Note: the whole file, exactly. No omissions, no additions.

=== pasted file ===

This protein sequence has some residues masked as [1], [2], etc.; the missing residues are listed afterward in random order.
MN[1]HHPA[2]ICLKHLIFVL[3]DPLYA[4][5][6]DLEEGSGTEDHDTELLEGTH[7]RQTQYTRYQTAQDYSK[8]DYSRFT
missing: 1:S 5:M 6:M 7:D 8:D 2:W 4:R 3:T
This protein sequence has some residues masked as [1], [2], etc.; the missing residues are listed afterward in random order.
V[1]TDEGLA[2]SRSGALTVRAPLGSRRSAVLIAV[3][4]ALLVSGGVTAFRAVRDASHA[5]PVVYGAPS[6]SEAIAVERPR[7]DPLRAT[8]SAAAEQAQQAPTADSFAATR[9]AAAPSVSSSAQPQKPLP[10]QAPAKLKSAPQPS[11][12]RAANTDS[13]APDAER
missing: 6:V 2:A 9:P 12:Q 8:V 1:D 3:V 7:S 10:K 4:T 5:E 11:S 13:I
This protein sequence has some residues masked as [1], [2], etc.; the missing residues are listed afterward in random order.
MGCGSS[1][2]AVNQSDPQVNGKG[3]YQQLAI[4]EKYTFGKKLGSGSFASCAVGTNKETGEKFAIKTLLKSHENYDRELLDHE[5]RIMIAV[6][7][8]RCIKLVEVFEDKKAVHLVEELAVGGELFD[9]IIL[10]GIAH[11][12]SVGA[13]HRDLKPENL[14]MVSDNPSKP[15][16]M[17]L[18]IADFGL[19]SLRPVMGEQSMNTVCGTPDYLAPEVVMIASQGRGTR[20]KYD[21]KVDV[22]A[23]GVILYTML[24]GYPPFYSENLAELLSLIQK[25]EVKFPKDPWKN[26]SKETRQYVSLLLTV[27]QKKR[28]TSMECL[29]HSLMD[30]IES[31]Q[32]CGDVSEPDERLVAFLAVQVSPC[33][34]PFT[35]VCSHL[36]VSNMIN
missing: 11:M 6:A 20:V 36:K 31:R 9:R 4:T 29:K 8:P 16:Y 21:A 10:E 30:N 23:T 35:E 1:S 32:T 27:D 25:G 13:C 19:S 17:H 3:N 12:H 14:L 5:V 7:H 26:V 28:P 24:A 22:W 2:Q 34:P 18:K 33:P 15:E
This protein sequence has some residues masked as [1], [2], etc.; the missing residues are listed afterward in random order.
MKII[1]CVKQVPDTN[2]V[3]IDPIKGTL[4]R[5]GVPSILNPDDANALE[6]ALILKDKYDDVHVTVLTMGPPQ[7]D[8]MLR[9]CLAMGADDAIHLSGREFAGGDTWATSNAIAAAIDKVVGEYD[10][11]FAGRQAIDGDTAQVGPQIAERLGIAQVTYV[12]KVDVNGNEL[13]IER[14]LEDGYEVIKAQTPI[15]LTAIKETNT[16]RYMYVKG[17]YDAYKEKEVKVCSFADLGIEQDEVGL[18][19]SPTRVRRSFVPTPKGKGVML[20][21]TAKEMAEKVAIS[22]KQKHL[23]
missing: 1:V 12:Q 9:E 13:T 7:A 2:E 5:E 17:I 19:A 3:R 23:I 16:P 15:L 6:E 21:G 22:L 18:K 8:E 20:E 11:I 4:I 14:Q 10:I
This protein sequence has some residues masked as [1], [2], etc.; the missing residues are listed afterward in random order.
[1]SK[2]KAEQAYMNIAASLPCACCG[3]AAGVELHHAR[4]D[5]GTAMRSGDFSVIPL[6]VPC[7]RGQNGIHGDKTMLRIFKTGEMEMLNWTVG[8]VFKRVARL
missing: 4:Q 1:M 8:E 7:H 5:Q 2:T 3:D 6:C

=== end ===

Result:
This protein sequence has some residues masked as [1], [2], etc.; the missing residues are listed afterward in random order.
MN[1]HHPA[2]ICLKHLIFVL[3]DPLYA[4][5][6]DLEEGSGTEDHDTELLEGTH[7]RQTQYTRYQTAQDYSK[8]DYSRFT
missing: 1:S 5:M 6:M 7:D 8:D 2:W 4:R 3:T
This protein sequence has some residues masked as [1], [2], etc.; the missing residues are listed afterward in random order.
V[1]TDEGLA[2]SRSGALTVRAPLGSRRSAVLIAV[3][4]ALLVSGGVTAFRAVRDASHA[5]PVVYGAPS[6]SEAIAVERPR[7]DPLRAT[8]SAAAEQAQQAPTADSFAATR[9]AAAPSVSSSAQPQKPLP[10]QAPAKLKSAPQPS[11][12]RAANTDS[13]APDAER
missing: 6:V 2:A 9:P 12:Q 8:V 1:D 3:V 7:S 10:K 4:T 5:E 11:S 13:I
This protein sequence has some residues masked as [1], [2], etc.; the missing residues are listed afterward in random order.
MGCGSS[1][2]AVNQSDPQVNGKG[3]YQQLAI[4]EKYTFGKKLGSGSFASCAVGTNKETGEKFAIKTLLKSHENYDRELLDHE[5]RIMIAV[6][7][8]RCIKLVEVFEDKKAVHLVEELAVGGELFD[9]IIL[10]GIAH[11][12]SVGA[13]HRDLKPENL[14]MVSDNPSKP[15][16]M[17]L[18]IADFGL[19]SLRPVMGEQSMNTVCGTPDYLAPEVVMIASQGRGTR[20]KYD[21]KVDV[22]A[23]GVILYTML[24]GYPPFYSENLAELLSLIQK[25]EVKFPKDPWKN[26]SKETRQYVSLLLTV[27]QKKR[28]TSMECL[29]HSLMD[30]IES[31]Q[32]CGDVSEPDERLVAFLAVQVSPC[33][34]PFT[35]VCSHL[36]VSNMIN
missing: 11:M 6:A 20:V 36:K 31:R 9:R 4:T 29:K 8:P 16:Y 21:A 10:E 30:N 23:T 35:E 1:S 32:T 27:D 25:G 13:C 19:S 17:H 3:N 12:H 14:L 5:V 7:H 26:V 28:P 24:A 22:W 2:Q 34:P 18:K 33:P 15:E
This protein sequence has some residues masked as [1], [2], etc.; the missing residues are listed afterward in random order.
MKII[1]CVKQVPDTN[2]V[3]IDPIKGTL[4]R[5]GVPSILNPDDANALE[6]ALILKDKYDDVHVTVLTMGPPQ[7]D[8]MLR[9]CLAMGADDAIHLSGREFAGGDTWATSNAIAAAIDKVVGEYD[10][11]FAGRQAIDGDTAQVGPQIAERLGIAQVTYV[12]KVDVNGNEL[13]IER[14]LEDGYEVIKAQTPI[15]LTAIKETNT[16]RYMYVKG[17]YDAYKEKEVKVCSFADLGIEQDEVGL[18][19]SPTRVRRSFVPTPKGKGVML[20][21]TAKEMAEKVAIS[22]KQKHL[23]
missing: 1:V 12:Q 9:E 13:T 7:A 2:E 5:E 17:I 19:A 3:R 23:I 16:P 15:L 6:E 21:G 22:L 18:K 8:E 20:E 11:I 4:I 14:Q 10:I
This protein sequence has some residues masked as [1], [2], etc.; the missing residues are listed afterward in random order.
[1]SK[2]KAEQAYMNIAASLPCACCG[3]AAGVELHHAR[4]D[5]GTAMRSGDFSVIPL[6]VPC[7]RGQNGIHGDKTMLRIFKTGEMEMLNWTVG[8]VFKRVARL
missing: 4:Q 1:M 8:E 7:H 5:Q 2:T 3:D 6:C